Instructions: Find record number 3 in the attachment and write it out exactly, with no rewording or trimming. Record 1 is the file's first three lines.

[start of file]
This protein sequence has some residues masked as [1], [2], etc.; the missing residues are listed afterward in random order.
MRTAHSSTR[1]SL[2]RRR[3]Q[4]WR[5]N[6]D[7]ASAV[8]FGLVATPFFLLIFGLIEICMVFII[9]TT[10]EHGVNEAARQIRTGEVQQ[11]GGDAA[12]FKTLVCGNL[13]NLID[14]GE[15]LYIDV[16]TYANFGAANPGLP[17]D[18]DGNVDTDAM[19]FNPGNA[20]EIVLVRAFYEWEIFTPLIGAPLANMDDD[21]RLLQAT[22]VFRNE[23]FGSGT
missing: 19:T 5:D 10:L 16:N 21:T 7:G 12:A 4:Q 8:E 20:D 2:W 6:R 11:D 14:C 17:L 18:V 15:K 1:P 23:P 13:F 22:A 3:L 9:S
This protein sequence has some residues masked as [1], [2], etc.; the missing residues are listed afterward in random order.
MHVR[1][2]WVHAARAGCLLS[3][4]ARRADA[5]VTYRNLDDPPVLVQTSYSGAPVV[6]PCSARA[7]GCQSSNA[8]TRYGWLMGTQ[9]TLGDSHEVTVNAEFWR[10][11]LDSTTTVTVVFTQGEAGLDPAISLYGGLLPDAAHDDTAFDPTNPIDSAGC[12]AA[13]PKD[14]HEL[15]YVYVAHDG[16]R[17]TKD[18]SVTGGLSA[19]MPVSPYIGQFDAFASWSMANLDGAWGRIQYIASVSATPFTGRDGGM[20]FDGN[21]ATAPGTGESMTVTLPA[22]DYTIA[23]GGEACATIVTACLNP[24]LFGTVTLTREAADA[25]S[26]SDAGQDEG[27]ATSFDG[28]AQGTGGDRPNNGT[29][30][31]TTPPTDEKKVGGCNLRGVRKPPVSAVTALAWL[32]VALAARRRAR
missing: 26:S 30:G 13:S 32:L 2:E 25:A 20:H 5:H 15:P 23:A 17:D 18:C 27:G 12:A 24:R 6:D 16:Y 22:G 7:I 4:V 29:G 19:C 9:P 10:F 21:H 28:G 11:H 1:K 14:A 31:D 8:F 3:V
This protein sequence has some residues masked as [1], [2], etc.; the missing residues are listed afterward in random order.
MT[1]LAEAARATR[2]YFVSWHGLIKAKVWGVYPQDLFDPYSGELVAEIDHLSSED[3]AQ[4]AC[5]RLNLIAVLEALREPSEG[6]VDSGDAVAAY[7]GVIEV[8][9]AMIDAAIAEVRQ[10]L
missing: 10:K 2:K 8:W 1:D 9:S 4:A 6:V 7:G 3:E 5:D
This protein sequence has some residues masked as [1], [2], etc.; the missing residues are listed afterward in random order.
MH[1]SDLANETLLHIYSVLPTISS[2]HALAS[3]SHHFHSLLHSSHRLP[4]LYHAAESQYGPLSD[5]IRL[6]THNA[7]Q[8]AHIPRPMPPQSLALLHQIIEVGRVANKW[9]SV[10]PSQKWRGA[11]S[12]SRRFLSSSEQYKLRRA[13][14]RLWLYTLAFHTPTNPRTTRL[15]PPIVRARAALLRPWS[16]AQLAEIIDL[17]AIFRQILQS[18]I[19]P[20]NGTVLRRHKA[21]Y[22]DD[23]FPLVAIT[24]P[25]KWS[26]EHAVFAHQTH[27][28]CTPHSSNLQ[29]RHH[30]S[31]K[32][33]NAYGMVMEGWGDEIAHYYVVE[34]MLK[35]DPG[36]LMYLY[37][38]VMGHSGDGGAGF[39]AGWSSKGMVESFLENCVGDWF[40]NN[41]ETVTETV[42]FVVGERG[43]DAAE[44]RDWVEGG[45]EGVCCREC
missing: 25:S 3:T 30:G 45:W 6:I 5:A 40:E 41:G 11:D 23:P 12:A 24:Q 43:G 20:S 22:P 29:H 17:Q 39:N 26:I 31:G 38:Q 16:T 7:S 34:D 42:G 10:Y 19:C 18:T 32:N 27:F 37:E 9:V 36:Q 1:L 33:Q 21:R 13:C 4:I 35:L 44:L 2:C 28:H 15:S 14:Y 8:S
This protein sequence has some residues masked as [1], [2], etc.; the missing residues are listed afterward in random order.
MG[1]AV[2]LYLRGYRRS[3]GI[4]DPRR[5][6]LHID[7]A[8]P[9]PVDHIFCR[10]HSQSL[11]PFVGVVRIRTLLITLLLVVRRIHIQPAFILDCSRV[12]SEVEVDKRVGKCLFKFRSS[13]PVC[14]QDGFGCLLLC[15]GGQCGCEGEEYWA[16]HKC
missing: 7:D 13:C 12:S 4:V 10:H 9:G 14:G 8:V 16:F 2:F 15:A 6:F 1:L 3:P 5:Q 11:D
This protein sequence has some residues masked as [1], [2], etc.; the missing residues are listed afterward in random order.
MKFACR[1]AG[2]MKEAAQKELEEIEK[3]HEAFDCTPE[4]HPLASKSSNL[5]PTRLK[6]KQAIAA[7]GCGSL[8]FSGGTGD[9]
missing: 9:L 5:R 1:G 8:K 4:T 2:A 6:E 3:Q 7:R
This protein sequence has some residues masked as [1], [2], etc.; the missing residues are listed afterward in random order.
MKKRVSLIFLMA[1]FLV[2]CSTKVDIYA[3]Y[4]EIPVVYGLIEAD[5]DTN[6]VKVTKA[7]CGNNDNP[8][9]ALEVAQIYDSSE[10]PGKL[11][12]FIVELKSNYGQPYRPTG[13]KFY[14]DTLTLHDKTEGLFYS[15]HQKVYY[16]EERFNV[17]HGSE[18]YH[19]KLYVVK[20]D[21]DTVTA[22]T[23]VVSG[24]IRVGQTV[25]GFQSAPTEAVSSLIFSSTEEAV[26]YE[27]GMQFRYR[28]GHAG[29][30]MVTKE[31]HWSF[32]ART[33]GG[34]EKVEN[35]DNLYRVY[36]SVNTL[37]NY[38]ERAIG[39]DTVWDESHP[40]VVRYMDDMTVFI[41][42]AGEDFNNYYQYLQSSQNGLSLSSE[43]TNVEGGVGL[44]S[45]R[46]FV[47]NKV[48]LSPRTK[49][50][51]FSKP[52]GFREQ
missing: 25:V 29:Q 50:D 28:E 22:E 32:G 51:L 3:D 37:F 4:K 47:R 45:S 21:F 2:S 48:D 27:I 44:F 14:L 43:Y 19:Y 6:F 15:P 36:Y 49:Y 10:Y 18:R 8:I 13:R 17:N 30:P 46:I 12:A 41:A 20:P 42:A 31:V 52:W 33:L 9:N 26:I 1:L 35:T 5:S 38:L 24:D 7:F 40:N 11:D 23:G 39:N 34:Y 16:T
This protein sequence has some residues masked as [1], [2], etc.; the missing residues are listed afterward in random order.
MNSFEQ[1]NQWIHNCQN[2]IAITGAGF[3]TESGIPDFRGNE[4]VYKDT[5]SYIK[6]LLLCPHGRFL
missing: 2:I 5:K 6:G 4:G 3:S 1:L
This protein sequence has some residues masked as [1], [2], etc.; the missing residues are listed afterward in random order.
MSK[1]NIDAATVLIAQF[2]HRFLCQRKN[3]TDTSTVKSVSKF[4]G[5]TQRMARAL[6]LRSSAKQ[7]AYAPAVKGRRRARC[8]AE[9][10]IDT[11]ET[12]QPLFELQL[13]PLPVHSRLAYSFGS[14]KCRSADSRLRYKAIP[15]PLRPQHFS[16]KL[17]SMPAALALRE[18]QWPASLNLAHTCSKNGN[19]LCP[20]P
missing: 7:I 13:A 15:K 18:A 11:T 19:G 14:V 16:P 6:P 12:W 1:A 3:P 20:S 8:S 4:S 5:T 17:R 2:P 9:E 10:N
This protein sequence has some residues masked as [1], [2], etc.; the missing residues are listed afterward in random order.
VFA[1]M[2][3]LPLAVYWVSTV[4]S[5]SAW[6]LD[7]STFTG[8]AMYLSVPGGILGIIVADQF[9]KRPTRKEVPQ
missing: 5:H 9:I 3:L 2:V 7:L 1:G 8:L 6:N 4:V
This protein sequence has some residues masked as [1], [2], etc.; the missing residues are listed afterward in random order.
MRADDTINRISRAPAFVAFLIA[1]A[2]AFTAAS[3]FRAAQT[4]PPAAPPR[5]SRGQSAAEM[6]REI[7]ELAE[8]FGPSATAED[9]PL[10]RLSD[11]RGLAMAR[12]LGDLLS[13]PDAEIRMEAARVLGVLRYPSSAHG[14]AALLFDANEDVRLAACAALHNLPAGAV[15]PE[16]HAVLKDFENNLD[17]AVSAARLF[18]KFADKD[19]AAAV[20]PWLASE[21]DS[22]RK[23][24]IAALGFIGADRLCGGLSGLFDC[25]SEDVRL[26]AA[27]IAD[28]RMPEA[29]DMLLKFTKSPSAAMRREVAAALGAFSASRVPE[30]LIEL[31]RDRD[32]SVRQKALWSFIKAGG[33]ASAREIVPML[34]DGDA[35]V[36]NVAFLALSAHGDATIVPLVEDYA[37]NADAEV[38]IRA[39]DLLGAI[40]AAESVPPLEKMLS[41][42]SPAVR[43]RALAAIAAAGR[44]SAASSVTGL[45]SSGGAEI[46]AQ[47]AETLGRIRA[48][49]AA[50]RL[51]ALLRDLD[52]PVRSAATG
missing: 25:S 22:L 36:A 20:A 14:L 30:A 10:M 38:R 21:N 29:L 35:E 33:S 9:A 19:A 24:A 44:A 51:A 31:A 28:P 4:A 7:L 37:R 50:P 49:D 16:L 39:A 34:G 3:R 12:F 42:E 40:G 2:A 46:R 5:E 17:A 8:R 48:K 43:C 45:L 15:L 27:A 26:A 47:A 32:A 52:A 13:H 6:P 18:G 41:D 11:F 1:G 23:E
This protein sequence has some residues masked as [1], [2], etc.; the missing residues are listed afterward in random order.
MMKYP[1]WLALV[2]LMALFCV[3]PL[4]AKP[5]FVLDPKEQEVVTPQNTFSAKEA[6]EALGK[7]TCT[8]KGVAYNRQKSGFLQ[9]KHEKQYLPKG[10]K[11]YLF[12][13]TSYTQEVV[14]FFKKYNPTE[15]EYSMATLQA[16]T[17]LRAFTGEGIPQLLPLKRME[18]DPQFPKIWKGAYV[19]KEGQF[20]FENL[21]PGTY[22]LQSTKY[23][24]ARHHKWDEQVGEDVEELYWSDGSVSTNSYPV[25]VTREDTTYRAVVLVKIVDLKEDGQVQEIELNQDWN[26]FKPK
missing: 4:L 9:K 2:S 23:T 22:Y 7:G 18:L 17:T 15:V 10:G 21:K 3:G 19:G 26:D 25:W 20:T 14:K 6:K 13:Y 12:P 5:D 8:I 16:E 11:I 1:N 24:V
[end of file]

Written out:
This protein sequence has some residues masked as [1], [2], etc.; the missing residues are listed afterward in random order.
MT[1]LAEAARATR[2]YFVSWHGLIKAKVWGVYPQDLFDPYSGELVAEIDHLSSED[3]AQ[4]AC[5]RLNLIAVLEALREPSEG[6]VDSGDAVAAY[7]GVIEV[8][9]AMIDAAIAEVRQ[10]L
missing: 10:K 2:K 8:W 1:D 9:S 4:A 6:V 7:G 3:E 5:D